Introduction to Home: An Exploratory Journey with Young Somali-Australians
Caitlin Nunn

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Home: An Exploratory Journey with Young Somali-Australians
Tamsin Sharp & Collaborators

Overview: As the first generation of young people growing up in an emerging immigrant community, the Somali-Australians who passed through adolescence in the first decade of this century were pioneers. Forging their own paths through the spatial, socio-cultural and emotional terrain of Somalia(n) and Australia(n), they created new cartographies of home. Home: an exploratory journey with young Somali-Australians both reflects and constitutes this process. Emerging out of a collaboration between researchers, artists, and Somali-background youth, Home: is an audio-visual work that integrates documentary, acted scenes, interviews and photographs to chart the complexity and dynamism of producing and inhabiting home. The outcome is a polyvocal and multisensory map that takes the viewer into the homes of young Somali-Australians.

Acknowledgements: Home: An exploratory journey with youth Somali-Australians was produced as part of the Good Starts Arts research project, funded by an Australian Research Council Linkage Grant in partnership with the Victorian Health Promotion Foundation (VicHealth) and the Victorian Foundation for Survivors of Torture, under the leadership of Chief Investigators Professor Sandra M. Gifford, Dr Ida Kaplan, and Dr Lorraine Mortimer.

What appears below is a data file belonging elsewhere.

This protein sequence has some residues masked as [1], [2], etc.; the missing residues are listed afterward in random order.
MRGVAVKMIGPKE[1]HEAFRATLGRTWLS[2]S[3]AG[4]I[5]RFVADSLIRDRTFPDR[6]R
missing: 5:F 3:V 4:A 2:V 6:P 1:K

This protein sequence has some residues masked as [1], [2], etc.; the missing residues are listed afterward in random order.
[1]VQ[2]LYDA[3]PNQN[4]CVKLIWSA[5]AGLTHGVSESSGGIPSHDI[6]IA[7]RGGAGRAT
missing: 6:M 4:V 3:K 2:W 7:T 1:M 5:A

Caitlin Nunn is a researcher in the Department of Social Inquiry at La Trobe University. Her research focuses on the experiences of migrants and refugees, particularly in relation to identity and belonging, practices of representation, and generational change and intergenerational relations. Much of her work involves collaborative and arts-based research practice. Home filmmaker Tamsin Sharp is co-founder of Australian video production company Singing Bowl Media. Her work encompasses short films, documentaries, music videos and video artworks, and includes work produced alongside communities including indigenous elders, culturally diverse young people and people with disabilities. Tamsin has won a number of awards for her work, including from Tropfest, the South Australian Film Commission, and the Human Rights Arts and Film Festival.
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